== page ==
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As talks with Iran resume, Europeans stress ‘urgency’ of reaching new deal

Britain, France and Germany warn there are ‘weeks’ left to reach agreement before Tehran’s ‘escalation of its nuclear program will have completely hollowed out’ the 2015 pact

The flag of Iran waves in front of the the International Center building with the headquarters of the International Atomic Energy Agency, IAEA, in Vienna, Austria, on May 24, 2021 (AP Photo/Florian Schroetter, File)
The flag of Iran waves in front of the the International Center building with the headquarters of the International Atomic Energy Agency, IAEA, in Vienna, Austria, on May 24, 2021 (AP Photo/Florian Schroetter, File)

VIENNA — European negotiators stressed Tuesday that talks to save the landmark Iran nuclear deal are “urgent,” the day after discussions between world powers resumed in Vienna.

Negotiations to restore the 2015 Joint Comprehensive Plan of Action (JCPOA) began earlier this year, but stopped in June as Iran elected a new ultraconservative government. They resumed in late November with the latest round getting underway on Monday.

The aim is to bring back Washington, which left the deal in 2018, and curtail Tehran’s nuclear activities, stepped up in response to the United States withdrawal and reimposed sanctions.

“This negotiation is urgent… We are clear that we are nearing the point where Iran’s escalation of its nuclear program will have completely hollowed out the JCPOA,” negotiators from Britain, France and Germany said in a statement.

“That means we have weeks, not months, to conclude a deal before the JCPOA’s core non-proliferation benefits are lost.”

Besides the so-called E3 European countries, Iran, China and Russia are also taking part in the talks, while the US is participating indirectly.

Palais Coburg, where closed-door nuclear talks take place in Vienna, Austria, on December 17, 2021. (AP Photo/Michael Gruber, File)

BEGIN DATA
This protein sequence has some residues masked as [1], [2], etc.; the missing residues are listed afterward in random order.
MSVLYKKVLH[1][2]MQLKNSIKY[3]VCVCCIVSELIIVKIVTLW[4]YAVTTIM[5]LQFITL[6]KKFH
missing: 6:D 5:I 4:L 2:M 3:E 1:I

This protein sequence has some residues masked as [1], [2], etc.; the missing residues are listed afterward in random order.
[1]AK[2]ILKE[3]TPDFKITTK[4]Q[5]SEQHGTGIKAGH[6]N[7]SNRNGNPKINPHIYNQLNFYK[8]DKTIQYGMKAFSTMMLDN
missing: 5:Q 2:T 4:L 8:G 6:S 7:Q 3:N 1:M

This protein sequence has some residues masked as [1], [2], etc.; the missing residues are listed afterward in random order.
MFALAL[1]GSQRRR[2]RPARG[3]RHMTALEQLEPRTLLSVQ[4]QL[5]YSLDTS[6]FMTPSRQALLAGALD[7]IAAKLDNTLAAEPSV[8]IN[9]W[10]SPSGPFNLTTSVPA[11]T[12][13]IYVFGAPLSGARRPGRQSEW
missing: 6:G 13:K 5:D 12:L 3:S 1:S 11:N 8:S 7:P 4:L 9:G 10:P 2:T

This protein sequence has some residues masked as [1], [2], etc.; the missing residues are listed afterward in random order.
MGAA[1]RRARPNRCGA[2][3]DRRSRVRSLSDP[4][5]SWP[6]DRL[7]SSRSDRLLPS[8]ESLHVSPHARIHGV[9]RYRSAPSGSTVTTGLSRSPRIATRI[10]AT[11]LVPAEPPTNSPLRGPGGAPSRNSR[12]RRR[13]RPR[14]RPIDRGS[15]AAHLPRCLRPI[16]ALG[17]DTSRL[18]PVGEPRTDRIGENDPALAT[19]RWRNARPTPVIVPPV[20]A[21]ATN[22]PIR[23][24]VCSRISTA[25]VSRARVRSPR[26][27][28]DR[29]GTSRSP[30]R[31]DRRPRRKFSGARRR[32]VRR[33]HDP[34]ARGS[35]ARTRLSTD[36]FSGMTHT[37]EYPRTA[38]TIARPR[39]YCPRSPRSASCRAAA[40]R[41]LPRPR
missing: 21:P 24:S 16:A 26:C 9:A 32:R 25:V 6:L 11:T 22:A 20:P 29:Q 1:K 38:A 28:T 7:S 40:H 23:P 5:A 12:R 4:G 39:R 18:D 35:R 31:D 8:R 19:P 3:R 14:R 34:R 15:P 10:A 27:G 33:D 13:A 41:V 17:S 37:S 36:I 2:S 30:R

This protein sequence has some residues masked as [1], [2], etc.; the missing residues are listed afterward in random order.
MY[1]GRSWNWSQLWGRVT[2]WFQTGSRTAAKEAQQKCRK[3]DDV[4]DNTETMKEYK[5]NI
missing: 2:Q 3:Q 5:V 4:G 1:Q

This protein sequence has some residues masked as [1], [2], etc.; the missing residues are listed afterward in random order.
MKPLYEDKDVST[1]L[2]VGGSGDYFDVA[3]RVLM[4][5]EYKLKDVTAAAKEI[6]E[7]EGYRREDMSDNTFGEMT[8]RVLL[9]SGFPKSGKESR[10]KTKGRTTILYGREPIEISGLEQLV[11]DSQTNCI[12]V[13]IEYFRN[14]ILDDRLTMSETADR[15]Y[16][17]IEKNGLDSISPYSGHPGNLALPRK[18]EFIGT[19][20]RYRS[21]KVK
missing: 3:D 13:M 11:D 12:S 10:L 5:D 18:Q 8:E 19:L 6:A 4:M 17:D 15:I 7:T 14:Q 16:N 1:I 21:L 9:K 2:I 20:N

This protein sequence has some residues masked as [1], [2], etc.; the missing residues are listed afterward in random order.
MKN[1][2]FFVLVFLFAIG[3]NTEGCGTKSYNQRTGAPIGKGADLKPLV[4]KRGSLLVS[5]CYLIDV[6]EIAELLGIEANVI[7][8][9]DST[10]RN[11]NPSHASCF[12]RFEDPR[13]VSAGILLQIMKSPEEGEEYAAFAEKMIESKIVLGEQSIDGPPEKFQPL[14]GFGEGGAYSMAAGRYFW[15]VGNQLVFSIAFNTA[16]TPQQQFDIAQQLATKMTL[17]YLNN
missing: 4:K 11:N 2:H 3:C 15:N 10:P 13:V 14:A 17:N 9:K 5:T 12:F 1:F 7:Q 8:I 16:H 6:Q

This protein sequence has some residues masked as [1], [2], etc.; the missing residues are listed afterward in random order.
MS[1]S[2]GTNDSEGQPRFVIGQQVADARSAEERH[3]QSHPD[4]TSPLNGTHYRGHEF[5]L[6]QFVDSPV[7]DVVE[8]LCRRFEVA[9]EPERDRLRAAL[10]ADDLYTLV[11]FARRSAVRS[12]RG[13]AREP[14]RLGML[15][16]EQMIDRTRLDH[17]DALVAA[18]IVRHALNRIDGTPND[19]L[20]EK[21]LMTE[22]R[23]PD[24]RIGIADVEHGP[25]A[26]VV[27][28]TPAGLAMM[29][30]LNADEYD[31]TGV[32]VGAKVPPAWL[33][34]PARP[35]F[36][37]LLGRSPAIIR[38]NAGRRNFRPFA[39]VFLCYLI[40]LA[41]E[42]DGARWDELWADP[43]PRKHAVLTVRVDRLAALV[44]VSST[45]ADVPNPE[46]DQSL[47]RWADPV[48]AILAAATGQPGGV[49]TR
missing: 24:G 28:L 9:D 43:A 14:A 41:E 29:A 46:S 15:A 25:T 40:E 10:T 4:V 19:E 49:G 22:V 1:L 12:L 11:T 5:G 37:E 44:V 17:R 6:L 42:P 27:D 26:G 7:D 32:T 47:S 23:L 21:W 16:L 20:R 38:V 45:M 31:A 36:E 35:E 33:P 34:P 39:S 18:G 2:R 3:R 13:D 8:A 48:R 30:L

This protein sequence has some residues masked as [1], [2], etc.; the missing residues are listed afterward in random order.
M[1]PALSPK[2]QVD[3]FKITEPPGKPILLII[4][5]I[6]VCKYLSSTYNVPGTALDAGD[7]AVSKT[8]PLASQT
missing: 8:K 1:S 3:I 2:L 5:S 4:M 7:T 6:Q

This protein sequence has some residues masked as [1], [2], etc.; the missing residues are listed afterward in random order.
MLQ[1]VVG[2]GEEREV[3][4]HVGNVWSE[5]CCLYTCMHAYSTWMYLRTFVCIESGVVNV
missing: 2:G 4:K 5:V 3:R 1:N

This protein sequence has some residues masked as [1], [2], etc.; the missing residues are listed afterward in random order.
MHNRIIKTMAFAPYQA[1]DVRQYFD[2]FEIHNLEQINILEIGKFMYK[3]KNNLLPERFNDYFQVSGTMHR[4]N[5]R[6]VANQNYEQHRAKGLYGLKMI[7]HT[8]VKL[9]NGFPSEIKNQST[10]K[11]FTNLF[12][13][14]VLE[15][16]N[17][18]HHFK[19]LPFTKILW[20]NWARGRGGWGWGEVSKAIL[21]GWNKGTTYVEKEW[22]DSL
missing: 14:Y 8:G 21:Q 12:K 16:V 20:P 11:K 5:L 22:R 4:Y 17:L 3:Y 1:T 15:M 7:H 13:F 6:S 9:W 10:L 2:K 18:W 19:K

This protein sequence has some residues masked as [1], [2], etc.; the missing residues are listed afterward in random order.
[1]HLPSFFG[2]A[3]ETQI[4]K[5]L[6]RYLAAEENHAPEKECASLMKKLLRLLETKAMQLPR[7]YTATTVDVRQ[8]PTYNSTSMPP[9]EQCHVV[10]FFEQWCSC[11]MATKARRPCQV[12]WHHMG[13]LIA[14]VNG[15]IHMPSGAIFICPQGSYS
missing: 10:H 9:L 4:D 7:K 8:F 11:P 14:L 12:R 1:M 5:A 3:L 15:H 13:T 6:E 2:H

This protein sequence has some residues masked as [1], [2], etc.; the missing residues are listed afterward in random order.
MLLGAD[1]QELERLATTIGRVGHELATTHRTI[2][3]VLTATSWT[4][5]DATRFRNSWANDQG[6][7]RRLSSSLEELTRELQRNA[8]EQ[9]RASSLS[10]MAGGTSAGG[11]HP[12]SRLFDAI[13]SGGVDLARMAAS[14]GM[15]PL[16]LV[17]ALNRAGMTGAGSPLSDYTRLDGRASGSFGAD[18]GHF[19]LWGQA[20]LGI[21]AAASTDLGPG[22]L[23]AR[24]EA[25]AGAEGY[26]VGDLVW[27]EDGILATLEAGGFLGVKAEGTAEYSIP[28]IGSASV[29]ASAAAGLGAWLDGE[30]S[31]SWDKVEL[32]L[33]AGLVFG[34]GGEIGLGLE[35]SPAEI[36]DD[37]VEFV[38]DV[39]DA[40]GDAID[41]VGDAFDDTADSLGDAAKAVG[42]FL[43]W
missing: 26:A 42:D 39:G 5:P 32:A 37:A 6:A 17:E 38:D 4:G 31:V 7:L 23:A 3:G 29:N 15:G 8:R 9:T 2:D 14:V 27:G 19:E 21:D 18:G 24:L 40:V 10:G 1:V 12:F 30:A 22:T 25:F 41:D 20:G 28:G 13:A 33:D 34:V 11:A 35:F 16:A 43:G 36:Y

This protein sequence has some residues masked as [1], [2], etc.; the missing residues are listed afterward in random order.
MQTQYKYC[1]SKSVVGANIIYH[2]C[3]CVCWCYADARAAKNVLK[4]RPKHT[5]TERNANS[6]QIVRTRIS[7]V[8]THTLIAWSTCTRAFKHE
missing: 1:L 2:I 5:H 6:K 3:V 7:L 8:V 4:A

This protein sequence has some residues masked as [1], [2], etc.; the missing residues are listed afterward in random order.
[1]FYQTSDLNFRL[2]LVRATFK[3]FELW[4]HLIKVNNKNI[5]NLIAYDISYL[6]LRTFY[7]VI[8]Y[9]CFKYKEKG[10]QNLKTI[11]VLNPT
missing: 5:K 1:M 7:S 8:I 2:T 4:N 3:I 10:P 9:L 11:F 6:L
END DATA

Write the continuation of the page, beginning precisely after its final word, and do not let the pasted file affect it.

The 2015 deal offered Iran a lifting of economic sanctions in return for strict curbs on its nuclear program aimed at ensuring it would not build an atomic bomb — an ambition Iran has always rejected.

A year after the US withdrawal and reimposition of sanctions, Iran in turn began to gradually abandon its commitments, including by stepping up its enrichment of uranium, though it continues to deny that it wants to acquire a nuclear arsenal.

‘Unprecedented’ enrichment

On Saturday, Atomic Energy Organization of Iran director Mohammad Eslami said Tehran had no plans to enrich uranium beyond 60 percent, even if the Vienna talks fail.

Eslami said the enrichment levels were related to the needs of the country, in remarks published by the Russian news agency RIA Novosti.

In response, E3 negotiators said Tuesday that 60% enrichment was still “unprecedented for a state without nuclear weapons.” Military-grade levels are around 90 percent, and 60% is but a short technical step away from that target.

“Its increasing 60% stockpile is bringing Iran significantly closer to having fissile material, which could be used for nuclear weapons,” they said.

In this image made from April 17, 2021, video released by the Islamic Republic Iran Broadcasting, IRIB, state-run TV, various centrifuge machines line the hall damaged on April 11, 2021, at the Natanz Uranium Enrichment Facility, some 200 miles (322 km) south of the capital Tehran. (IRIB via AP, File)

Iran’s Foreign Minister Hossein Amir-Abdollahian was quoted by state news agency IRNA on Tuesday as saying the negotiations were “on a good track.”

“With the goodwill and seriousness from the other parties, we can consider [reaching] a quick agreement in the near future,” he said.

Moscow’s ambassador to the United Nations, Mikhail Ulyanov, said in Vienna that the working group on nuclear issues held a “useful meeting” on Tuesday, while lifting sanctions was also discussed informally.

“We observe indisputable progress,” he wrote on Twitter.

European Union diplomat Enrique Mora, who is chairing the talks, said on Monday that all sides were showing “a clear will to work toward the successful end,” but that “very difficult” negotiations lay ahead.

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